Tuesday, June 30, 2009
I’m a regular reader of several automotive blogs and one of my favorites is Jalopnik, a more irreverent version of AutoBlog or as one recent Twitter user put it – the Top Gear of the web. So it was no surprise to see a recent post covering Suggestive Automotive Print Ads that featured a very controversial BMW ad from Greece.
The ad ran in the summer of 2008 and keeps popping up every few months, thus creating a lot of negative press for BMW’s marketing efforts with some fierce bloggers and readers saying they’ll never buy a BMW. Granted, most likely empty threats, but still it is not a well-received ad when viewed by, let’s call them, “grownups” and I’m not talking age.
It was an ad, ran only in Greece where the age of consent is 15 and in a country lacking our Puritanical values. Does that make it right? No, because now with everything so easily sharable across the web, everyone gets to see how you market your products. Even if you designed an ad to appeal to male buyers in a small niche market, now the whole world knows about it and that is why it is so important for global brands to see what is going on across their agencies and to consider the backlash some regionally developed ads may cause when shared beyond the intended audience.
Some bloggers, who fail to research which sites are manufacturer ones and which ones are not, have generated some additional confusion about the ad.
Blogger Yvonne DiVita writes, “even the comments on the BMW site are divided...with too many men (at least I think they're men) making the kind of lewd, insulting remarks you would expect."
The sad thing is that the “comments on the BMW site” are not on a BMW site, they are from Ads of the World’s website which has no association with BMW (note: ad has been removed from the Ads of the World site.) The site aggregates ads from every country and the comments are probably from a bunch of random marketing people who frequent the site, not BMW owners (though some may be?)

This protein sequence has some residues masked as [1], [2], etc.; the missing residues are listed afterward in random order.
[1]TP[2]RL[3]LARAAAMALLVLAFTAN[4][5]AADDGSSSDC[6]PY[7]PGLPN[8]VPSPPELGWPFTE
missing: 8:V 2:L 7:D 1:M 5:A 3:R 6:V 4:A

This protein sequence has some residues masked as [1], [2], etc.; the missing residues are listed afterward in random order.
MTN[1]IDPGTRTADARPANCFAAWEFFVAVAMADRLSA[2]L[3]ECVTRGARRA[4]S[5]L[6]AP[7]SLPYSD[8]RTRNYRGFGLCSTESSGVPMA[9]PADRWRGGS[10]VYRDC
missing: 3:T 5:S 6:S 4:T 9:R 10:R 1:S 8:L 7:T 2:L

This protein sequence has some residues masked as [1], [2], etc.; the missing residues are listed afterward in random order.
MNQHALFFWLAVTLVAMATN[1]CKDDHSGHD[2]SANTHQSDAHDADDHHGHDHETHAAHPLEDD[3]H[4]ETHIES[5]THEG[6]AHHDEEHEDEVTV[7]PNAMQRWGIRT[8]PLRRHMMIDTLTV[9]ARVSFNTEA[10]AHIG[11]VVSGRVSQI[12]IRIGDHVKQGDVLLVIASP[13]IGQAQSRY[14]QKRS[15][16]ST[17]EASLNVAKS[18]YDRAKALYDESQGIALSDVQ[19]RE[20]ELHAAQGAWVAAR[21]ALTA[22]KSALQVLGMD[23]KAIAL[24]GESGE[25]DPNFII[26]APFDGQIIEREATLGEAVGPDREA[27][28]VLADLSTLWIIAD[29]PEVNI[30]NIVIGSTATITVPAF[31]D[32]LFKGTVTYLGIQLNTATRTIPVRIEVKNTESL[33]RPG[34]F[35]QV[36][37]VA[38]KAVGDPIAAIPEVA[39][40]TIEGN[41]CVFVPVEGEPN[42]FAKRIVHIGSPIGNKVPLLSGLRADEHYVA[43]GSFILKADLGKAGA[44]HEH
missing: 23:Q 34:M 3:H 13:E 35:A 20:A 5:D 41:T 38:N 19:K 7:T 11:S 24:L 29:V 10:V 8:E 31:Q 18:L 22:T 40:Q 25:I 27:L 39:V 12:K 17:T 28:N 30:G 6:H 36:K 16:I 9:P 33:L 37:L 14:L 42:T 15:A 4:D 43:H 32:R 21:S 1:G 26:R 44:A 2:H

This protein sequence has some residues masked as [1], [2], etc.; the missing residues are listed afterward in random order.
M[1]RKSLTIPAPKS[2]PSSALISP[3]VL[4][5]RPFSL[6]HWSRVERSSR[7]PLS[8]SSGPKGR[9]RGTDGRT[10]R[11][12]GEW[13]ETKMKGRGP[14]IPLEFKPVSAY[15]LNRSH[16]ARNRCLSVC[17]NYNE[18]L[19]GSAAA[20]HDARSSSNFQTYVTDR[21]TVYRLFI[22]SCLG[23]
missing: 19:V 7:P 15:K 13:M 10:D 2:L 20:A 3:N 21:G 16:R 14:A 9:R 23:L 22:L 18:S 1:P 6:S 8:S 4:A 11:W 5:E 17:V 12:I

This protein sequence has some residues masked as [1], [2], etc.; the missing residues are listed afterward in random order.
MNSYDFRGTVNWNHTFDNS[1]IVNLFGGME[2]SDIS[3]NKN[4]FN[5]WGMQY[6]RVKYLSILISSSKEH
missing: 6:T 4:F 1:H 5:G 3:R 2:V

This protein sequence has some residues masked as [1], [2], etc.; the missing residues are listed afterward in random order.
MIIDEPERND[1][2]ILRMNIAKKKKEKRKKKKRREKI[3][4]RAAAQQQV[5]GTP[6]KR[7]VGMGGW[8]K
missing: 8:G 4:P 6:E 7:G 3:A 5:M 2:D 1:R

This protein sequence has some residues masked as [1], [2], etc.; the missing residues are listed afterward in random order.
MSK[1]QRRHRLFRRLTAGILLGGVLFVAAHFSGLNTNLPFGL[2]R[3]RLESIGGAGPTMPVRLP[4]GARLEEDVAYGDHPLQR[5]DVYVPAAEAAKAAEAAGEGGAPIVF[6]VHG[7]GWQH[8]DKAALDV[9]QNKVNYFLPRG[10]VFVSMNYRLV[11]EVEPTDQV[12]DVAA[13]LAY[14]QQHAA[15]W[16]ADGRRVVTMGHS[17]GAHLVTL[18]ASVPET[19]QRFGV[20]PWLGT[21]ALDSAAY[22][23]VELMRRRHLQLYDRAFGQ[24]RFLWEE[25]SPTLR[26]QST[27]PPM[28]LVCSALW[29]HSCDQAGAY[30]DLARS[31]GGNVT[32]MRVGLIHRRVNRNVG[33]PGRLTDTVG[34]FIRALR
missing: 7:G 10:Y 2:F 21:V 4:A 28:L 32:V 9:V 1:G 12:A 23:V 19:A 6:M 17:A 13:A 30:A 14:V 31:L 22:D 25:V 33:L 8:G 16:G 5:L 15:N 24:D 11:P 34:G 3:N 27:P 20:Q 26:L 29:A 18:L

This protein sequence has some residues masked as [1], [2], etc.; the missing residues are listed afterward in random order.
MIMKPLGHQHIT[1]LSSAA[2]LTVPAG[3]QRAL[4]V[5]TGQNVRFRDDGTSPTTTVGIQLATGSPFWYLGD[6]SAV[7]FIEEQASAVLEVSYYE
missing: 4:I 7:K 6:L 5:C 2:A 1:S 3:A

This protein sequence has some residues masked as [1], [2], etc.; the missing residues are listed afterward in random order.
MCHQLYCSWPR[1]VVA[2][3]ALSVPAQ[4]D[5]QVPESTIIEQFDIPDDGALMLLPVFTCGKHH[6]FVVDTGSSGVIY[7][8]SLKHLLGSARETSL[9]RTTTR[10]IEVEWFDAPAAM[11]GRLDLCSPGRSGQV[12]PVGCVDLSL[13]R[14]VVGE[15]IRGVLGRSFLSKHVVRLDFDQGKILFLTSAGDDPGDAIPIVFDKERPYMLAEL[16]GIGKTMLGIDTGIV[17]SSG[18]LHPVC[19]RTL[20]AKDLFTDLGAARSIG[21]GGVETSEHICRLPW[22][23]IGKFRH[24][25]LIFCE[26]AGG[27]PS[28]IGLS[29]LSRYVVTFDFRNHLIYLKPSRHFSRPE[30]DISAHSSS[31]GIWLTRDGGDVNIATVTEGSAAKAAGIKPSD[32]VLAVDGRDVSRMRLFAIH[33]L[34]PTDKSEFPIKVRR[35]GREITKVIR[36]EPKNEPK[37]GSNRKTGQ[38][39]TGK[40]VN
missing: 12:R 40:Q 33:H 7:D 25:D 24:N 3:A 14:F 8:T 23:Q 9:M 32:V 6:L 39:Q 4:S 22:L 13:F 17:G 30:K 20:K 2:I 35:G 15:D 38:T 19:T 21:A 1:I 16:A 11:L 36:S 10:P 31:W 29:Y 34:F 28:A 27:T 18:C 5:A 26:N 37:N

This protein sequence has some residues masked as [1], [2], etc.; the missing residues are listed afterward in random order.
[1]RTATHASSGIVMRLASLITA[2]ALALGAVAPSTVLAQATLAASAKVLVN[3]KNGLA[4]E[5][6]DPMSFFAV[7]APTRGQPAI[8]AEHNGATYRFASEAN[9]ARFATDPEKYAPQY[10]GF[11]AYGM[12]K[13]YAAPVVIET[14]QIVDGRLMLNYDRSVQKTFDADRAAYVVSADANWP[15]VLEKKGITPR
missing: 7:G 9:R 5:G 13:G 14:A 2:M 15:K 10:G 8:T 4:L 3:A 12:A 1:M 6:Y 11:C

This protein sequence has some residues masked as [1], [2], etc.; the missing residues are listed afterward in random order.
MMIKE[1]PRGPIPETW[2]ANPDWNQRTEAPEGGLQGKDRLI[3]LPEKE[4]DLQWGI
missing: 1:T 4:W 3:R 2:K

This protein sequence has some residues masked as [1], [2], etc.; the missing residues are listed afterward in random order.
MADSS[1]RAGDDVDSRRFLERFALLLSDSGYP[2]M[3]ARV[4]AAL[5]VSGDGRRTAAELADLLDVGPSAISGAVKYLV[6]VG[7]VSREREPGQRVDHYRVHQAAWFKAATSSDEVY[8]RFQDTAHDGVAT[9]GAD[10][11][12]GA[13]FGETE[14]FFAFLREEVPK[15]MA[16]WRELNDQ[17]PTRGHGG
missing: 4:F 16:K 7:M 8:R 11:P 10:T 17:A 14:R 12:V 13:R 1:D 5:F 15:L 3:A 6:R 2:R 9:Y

BMW has not responded to any of this from what I could gather on search or looking through press releases on various BMW sites including the corporate BMW Group news area.
It’s been almost a year since the ad appeared in Greece and it is still showing up whenever someone wants to discuss sexism in automotive advertising. It was a concept done in poor taste, regardless of cultural mores. It also raises the importance of corporate review of international ads and how messages can affect brand perception in other countries since content sharing is so easy in the Internet age.
Yet it has had little to no affect on BMW sales, so maybe all of this doesn't really matter as we hear today that BMW is to overtake Lexus as the best selling luxury brand in the United States.